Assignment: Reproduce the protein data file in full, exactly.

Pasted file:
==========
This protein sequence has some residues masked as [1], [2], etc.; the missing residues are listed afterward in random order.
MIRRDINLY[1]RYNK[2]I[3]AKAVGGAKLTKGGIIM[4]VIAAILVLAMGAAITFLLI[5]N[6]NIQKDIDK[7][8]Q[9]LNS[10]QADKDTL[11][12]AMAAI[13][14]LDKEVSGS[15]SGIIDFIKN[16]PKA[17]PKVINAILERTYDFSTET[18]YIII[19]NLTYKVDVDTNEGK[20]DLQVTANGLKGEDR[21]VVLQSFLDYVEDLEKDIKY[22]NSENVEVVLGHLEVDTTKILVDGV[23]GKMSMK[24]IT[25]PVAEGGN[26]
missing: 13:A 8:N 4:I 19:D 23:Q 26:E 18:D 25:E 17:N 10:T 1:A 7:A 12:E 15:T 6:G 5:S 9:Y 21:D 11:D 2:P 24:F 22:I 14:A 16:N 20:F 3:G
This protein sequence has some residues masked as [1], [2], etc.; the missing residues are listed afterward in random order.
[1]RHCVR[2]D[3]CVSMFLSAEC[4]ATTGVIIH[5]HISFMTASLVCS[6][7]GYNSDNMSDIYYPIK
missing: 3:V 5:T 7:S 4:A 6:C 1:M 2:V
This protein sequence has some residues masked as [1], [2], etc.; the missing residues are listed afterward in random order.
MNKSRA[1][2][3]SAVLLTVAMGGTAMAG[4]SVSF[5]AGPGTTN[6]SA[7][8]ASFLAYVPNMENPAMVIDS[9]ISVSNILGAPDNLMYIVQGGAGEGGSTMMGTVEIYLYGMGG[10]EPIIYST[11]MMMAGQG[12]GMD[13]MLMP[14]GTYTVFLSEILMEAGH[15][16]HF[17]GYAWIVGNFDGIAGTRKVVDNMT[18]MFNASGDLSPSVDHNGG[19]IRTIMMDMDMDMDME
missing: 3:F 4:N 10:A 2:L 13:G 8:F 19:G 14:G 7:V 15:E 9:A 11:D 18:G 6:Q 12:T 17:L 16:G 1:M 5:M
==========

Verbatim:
This protein sequence has some residues masked as [1], [2], etc.; the missing residues are listed afterward in random order.
MIRRDINLY[1]RYNK[2]I[3]AKAVGGAKLTKGGIIM[4]VIAAILVLAMGAAITFLLI[5]N[6]NIQKDIDK[7][8]Q[9]LNS[10]QADKDTL[11][12]AMAAI[13][14]LDKEVSGS[15]SGIIDFIKN[16]PKA[17]PKVINAILERTYDFSTET[18]YIII[19]NLTYKVDVDTNEGK[20]DLQVTANGLKGEDR[21]VVLQSFLDYVEDLEKDIKY[22]NSENVEVVLGHLEVDTTKILVDGV[23]GKMSMK[24]IT[25]PVAEGGN[26]
missing: 13:A 8:N 4:I 19:D 23:Q 26:E 18:D 25:E 17:N 10:T 1:A 7:A 12:E 15:T 6:G 5:S 9:Y 21:D 11:D 2:P 24:F 22:I 14:A 16:N 20:F 3:G
This protein sequence has some residues masked as [1], [2], etc.; the missing residues are listed afterward in random order.
[1]RHCVR[2]D[3]CVSMFLSAEC[4]ATTGVIIH[5]HISFMTASLVCS[6][7]GYNSDNMSDIYYPIK
missing: 3:V 5:T 7:S 4:A 6:C 1:M 2:V
This protein sequence has some residues masked as [1], [2], etc.; the missing residues are listed afterward in random order.
MNKSRA[1][2][3]SAVLLTVAMGGTAMAG[4]SVSF[5]AGPGTTN[6]SA[7][8]ASFLAYVPNMENPAMVIDS[9]ISVSNILGAPDNLMYIVQGGAGEGGSTMMGTVEIYLYGMGG[10]EPIIYST[11]MMMAGQG[12]GMD[13]MLMP[14]GTYTVFLSEILMEAGH[15][16]HF[17]GYAWIVGNFDGIAGTRKVVDNMT[18]MFNASGDLSPSVDHNGG[19]IRTIMMDMDMDMDME
missing: 3:F 4:N 10:A 2:L 13:G 8:F 19:G 14:G 7:V 15:E 9:A 11:D 18:G 6:Q 12:T 17:L 16:G 1:M 5:M